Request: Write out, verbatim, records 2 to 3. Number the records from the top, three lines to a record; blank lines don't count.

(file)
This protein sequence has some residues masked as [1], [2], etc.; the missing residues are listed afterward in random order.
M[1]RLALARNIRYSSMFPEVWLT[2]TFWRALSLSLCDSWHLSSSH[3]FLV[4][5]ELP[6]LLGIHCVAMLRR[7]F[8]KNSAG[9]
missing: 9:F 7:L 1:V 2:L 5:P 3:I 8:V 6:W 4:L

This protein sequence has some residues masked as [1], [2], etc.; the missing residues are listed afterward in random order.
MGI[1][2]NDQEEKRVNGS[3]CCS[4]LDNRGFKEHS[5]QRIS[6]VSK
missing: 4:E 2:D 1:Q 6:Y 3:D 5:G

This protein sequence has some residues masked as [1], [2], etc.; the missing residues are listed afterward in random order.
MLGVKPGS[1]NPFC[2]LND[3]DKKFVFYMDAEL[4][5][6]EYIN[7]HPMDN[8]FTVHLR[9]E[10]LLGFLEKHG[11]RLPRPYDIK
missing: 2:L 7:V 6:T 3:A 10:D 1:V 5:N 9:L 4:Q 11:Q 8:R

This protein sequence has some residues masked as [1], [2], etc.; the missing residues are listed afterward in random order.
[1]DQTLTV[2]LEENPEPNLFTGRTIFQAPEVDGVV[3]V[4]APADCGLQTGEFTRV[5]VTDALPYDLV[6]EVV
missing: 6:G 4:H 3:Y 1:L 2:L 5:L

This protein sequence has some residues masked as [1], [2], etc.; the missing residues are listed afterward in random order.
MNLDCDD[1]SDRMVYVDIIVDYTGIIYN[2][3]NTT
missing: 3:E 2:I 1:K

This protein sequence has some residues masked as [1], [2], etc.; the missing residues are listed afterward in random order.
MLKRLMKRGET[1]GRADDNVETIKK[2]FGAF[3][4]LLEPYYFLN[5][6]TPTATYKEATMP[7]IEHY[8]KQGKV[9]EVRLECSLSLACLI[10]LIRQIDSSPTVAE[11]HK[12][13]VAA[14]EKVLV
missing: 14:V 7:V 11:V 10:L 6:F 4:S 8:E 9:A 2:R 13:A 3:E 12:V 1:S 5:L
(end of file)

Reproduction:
This protein sequence has some residues masked as [1], [2], etc.; the missing residues are listed afterward in random order.
MGI[1][2]NDQEEKRVNGS[3]CCS[4]LDNRGFKEHS[5]QRIS[6]VSK
missing: 4:E 2:D 1:Q 6:Y 3:D 5:G

This protein sequence has some residues masked as [1], [2], etc.; the missing residues are listed afterward in random order.
MLGVKPGS[1]NPFC[2]LND[3]DKKFVFYMDAEL[4][5][6]EYIN[7]HPMDN[8]FTVHLR[9]E[10]LLGFLEKHG[11]RLPRPYDIK
missing: 2:L 7:V 6:T 3:A 10:D 1:V 5:N 9:L 4:Q 11:Q 8:R